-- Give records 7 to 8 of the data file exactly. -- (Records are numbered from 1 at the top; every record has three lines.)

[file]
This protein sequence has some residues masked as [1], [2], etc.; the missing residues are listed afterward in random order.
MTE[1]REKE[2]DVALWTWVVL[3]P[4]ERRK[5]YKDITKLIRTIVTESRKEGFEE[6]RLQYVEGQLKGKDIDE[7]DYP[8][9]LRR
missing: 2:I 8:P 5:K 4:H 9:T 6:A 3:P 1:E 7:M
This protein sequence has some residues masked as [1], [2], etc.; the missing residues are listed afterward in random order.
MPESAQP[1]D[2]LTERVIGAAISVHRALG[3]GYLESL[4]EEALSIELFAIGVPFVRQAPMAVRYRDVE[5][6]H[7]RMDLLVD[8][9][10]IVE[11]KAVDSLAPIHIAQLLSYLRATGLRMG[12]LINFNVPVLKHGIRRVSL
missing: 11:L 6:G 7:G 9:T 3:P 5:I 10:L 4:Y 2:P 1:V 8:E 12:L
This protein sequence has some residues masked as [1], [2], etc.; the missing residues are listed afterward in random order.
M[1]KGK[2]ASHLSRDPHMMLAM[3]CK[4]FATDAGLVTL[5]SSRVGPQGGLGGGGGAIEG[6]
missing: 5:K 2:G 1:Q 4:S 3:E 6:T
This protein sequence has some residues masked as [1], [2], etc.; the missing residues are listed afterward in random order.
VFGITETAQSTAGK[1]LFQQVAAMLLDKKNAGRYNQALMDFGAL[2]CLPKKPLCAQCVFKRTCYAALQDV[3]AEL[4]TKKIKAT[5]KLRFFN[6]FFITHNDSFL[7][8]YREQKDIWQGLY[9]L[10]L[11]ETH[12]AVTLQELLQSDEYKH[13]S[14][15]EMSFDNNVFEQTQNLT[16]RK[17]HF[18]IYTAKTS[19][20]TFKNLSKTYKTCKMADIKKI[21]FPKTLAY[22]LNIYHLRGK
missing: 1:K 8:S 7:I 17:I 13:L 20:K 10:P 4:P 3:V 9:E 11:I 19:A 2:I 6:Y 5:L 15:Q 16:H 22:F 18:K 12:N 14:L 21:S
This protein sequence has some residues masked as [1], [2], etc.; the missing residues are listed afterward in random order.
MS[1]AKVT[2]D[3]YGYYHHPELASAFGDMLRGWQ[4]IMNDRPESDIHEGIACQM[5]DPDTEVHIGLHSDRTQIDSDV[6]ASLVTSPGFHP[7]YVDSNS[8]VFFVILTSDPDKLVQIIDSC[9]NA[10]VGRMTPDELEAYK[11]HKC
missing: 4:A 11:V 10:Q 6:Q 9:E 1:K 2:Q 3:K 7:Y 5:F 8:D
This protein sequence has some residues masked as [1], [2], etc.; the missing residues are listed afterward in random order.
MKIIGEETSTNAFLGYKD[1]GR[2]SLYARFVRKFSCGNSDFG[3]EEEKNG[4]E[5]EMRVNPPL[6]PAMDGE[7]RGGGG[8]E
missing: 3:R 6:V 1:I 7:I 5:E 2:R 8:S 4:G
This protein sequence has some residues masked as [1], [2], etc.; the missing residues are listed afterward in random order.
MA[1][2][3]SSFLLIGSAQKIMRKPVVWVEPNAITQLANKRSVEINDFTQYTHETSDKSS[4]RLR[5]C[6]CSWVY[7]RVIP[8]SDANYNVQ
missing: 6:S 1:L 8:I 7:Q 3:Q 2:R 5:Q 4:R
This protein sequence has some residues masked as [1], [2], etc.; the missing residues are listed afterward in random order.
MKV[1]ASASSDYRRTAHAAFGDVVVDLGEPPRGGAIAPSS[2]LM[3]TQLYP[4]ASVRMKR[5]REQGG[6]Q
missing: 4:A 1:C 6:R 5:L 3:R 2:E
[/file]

This protein sequence has some residues masked as [1], [2], etc.; the missing residues are listed afterward in random order.
MA[1][2][3]SSFLLIGSAQKIMRKPVVWVEPNAITQLANKRSVEINDFTQYTHETSDKSS[4]RLR[5]C[6]CSWVY[7]RVIP[8]SDANYNVQ
missing: 6:S 1:L 8:I 7:Q 3:Q 2:R 5:Q 4:R
This protein sequence has some residues masked as [1], [2], etc.; the missing residues are listed afterward in random order.
MKV[1]ASASSDYRRTAHAAFGDVVVDLGEPPRGGAIAPSS[2]LM[3]TQLYP[4]ASVRMKR[5]REQGG[6]Q
missing: 4:A 1:C 6:R 5:L 3:R 2:E